New pain devices show promise

New pain devices show promise

As patients, physicians, and medical technology companies try to find non-narcotic solutions to chronic pain, two new devices have emerged that have some potential. One is a high-frequency spinal cord stimulator for the treatment of chronic pain, while the other is a repetitive transcranial magnetic stimulation (rTMS) device for fibromyalgia pain relief.

Nevro’s Senza High-Frequency Spinal Cord Stimulator

This month the Nevro Corp, a privately held medical device company headquartered in Menlo Park, Calif., announced that the Food and Drug Administration (FDA) has granted approval for a study of its Senza High-Frequency Spinal Cord Stimulation (HF-SCS) System. The system is unique in that it is capable of delivering higher rates of electrical pulses for spinal cord stimulation than any device currently available – and can do so without unpleasant side effects, according to Nevro.

“There is a real, unmet need for additional treatment options for chronic pain patients,” said Leonardo Kapural, MD, medical director of Wake Forest University Health Sciences, Chronic Pain Center in Winston-Salem, N.C., who serves as the principal investigator for the SENZA-RCT trial. “Early studies suggest that high-frequency spinal cord stimulation may expand the group of patients treatable with spinal cord stimulation.”

Image Courtesy of Nevro

Approximately 300 patients will be enrolled in up to 15 U.S. locations in the FDA-approved study. Patients will be randomly assigned to either a conventional low-frequency spinal cord stimulator or Nevro’s high-frequency stimulator.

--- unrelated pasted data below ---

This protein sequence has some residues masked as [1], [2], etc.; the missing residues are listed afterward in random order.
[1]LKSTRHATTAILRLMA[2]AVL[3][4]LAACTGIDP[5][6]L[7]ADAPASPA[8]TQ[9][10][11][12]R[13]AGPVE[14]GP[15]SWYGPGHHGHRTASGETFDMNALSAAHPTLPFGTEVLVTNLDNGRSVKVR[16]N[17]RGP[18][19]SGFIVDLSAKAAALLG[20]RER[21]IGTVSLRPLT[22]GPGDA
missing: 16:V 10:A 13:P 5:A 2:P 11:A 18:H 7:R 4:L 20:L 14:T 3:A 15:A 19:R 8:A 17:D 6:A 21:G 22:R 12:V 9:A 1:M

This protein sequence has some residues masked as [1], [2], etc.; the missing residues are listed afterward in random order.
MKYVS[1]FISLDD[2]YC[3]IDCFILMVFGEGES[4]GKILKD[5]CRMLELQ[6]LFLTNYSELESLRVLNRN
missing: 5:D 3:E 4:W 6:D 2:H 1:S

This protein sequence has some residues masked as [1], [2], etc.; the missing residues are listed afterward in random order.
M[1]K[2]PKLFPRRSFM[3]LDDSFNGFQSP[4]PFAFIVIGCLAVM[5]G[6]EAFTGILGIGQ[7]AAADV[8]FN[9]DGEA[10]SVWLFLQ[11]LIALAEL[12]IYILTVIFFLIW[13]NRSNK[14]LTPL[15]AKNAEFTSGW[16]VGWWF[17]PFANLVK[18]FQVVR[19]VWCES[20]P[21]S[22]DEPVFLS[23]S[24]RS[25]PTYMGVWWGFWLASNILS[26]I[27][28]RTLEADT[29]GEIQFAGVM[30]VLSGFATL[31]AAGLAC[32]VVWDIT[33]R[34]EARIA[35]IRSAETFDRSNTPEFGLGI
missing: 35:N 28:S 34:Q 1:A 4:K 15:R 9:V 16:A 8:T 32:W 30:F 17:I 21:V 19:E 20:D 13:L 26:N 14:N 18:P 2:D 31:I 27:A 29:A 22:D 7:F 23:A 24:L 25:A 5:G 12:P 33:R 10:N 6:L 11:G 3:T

Previous European clinical studies indicate that Nevro’s high frequency technology may be an effective treatment for low back pain and other chronic pains that do not typically respond to traditional spinal cord stimulation. Data also shows that the Senza stimulator can deliver pain relief without paresthesia, an unpleasant buzzing or tingling sensation that is a common side effect of conventional stimulators.

“Results from this initial clinical study suggest high-frequency spinal cord stimulation may be effective in patients who have debilitating back pain, a group that is typically very difficult to treat,” said Jean-Pierre Van Buyten, MD, chairman of the Multidisciplinary Pain Center AZ Nikolaas Sint-Niklaas, Belgium. “Nevro’s treatment has allowed many of my patients to go from bed rest to a more active life.”

While authorized for sale in Australia and Europe, Nevro’s Senza HF-SCS System is limited to investigational use in the United States.

Image Courtesy of Cervel Neurotech

Cervel Neurotech’s TMS Device

An experimental transcranial magnetic stimulation (TMS) device developed by Cervel Neurotech produced sustained and effective pain relief when tested in a small pilot study of five fibroymaligia patients. Repetitive transcranial magnetic stimulation uses magnetic fields to promote electrical currents within the brain and give pain relief.

The new device is comparable to a TMS device marketed by NeuroStar, which used for treating depression. But while the NeuroStar device uses a single coil to create electrical current and a pulsating magnetic field, Cervel’s new device is designed with four-coils to target deeper areas of the brain.

During the four-week study, a steady decrease in pain levels was seen in all five patients who used the device. An average 45 percent drop in pain was seen at the four-week follow-up point. There were a few adverse side effects, including mild episodes of nausea, scalp pain, and headache.

“Some of the patients had complete pain relief, while others less so,” said Dr. M. Bret Schneider, a psychiatrist and neurosurgeon at Stanford University who is the founder of Cervel Nuerotech.

A larger, controlled study of about 40 fibromyalgia patients is the next step in evaluating the device’s effectiveness. Cervel Neurotech funded and conducted the initial study

Authored by: Elizabeth Magill